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Re: [Libguestfs] [nbdkit] Access export name from plugins

On 9/10/19 5:01 AM, Richard W.M. Jones wrote:
> Of course at the moment nbdkit parses the NBD export name option but
> doesn't really do anything with it (except logging it).
> I wonder if we should make this available to plugins, in case they
> wish to serve different content to different clients based on the
> export name.  Note I'm not suggesting that we use this feature in any
> existing plugins.
> If we wanted to do this there seem like two possible ways to do it:

at least two ways.

> (1) Add a call, like nbdkit_export_name, which plugins could call from
> any connected method to get the current export name, eg:
> static void *
> myplugin_open (int readonly)
> {
>   const char *export = nbdkit_export_name ();
>   ... Do something based on the export name ...
> }

I would also consider adding an optional callback:

struct nbdkit_export {
  char *name;
  size_t size;
  // maybe other fields for supporting NBD_OPT_INFO...

const nbdkit_export *(*list_exports) (void);

A plugin that does not implement the callback advertises whatever export
name was passed on the command line with -e (or defaults to advertising
just ""), and accepts any name, or we could even state that NBD_OPT_LIST
fails unless the callback is present.

A plugin that DOES implement the callback causes -e to fail (the plugin
is now in charge of the export names, instead of -e), and makes
NBD_OPT_LIST and NBD_OPT_INFO advertise the list returned by
.list_exports.  The plugin is responsible for returning an array of zero
or more structures terminated by an entry where .name is NULL (although
returning zero entries means the plugin is not currently accepting
clients, as no export name from the client will match).  The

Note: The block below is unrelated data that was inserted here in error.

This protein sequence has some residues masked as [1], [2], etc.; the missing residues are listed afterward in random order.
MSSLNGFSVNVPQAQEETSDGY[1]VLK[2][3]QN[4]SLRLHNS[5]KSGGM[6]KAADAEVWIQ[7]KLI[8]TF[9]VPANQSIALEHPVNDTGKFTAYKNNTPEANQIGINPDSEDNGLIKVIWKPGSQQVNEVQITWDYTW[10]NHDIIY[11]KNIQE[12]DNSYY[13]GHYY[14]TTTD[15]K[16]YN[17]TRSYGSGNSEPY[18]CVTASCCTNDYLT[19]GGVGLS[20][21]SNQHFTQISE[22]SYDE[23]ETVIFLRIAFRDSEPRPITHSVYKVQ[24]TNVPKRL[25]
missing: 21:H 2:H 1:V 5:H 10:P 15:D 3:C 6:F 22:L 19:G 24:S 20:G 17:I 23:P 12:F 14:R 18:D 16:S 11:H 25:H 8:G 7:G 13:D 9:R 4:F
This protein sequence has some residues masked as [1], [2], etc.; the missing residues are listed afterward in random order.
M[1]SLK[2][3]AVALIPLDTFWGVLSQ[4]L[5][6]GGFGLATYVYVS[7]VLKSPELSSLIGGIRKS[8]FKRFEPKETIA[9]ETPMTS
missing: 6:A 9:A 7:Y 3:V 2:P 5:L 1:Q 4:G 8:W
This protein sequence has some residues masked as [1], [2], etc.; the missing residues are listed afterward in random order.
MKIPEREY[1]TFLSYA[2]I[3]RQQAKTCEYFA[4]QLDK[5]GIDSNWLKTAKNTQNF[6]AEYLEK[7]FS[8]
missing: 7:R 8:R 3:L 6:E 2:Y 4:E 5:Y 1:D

.list_exports() callback would be called _prior_ to .open on a
per-connection basis (thus, there is no 'void *handle' parameter,
because the connection has not yet been established; but because it is
called once per connecting client, the resulting list could be
dynamically modified such as providing a list of filenames present in a

We'd have to figure out lifetimes - would the plugin return a malloc()d
list that nbdkit frees, or would we need a pair of functions, where the
.list_exports function returns a const list, and then nbdkit calls
.free_exports (if defined) to let the plugin clean up any allocations.
(The latter is slightly nicer, in case the plugin is using some other
memory management scheme, such as a language binding, rather than
requiring the copying of data into a form where nbdkit calling free() is

> The implementation of this is straightforward.  It simply reads the
> exportname global from the server and returns it.  It also doesn't
> change the existing API at all.
> (2) A better way might be to bump the API version to 3 and that would
> allow us to change the open() callback:
> static void *
> myplugin_open (int readonly, const char *exportname)
> {
>   ... Do something based on the export name ...
> }
> This is cleaner but is obviously a larger change.  Also if we were
> going to bump the API version I'd want to at the same time do all the
> other things we are planning for API 3, and that potentially makes it
> a much bigger deal:
> https://github.com/libguestfs/nbdkit/blob/b485ade71464fc351828e2fcce54464709bf234d/TODO#L166

Yeah, bumping to API 3 is a much bigger deal; we can get most of the
benefits of just letting the plugin know WHICH export name was requested
without making that bump.

> It has the advantage of making it easier to access the export name
> from sh plugins, since those don't have access to nbdkit_* API calls
> (or at least we haven't thought about how we would do that).

Note that with sh plugins, we could still make things work with v2, as

sh_open() calls nbdkit_export_name() unconditionally, prior to forming
the command line for calling into the script.  Then we alter the command
line we pass to the script:

/path/to/script open <readonly> <exportname>

where the sh plugin always gets to know what export name the client
chose, thanks to the new exportname parameter.  Compatibility-wise,
older scripts fall in one of two categories: either they ignore
unexpected parameters (no change required), or they choke because
exportname was unexpected (but it's a one-line change to the script to
deal with it).  New scripts run against an older nbdkit that did not
provide the exportname parameter will see "$3" as empty (if the script
runs under 'set -u', then spell things "${3-}").

Eric Blake, Principal Software Engineer
Red Hat, Inc.           +1-919-301-3226
Virtualization:  qemu.org | libvirt.org

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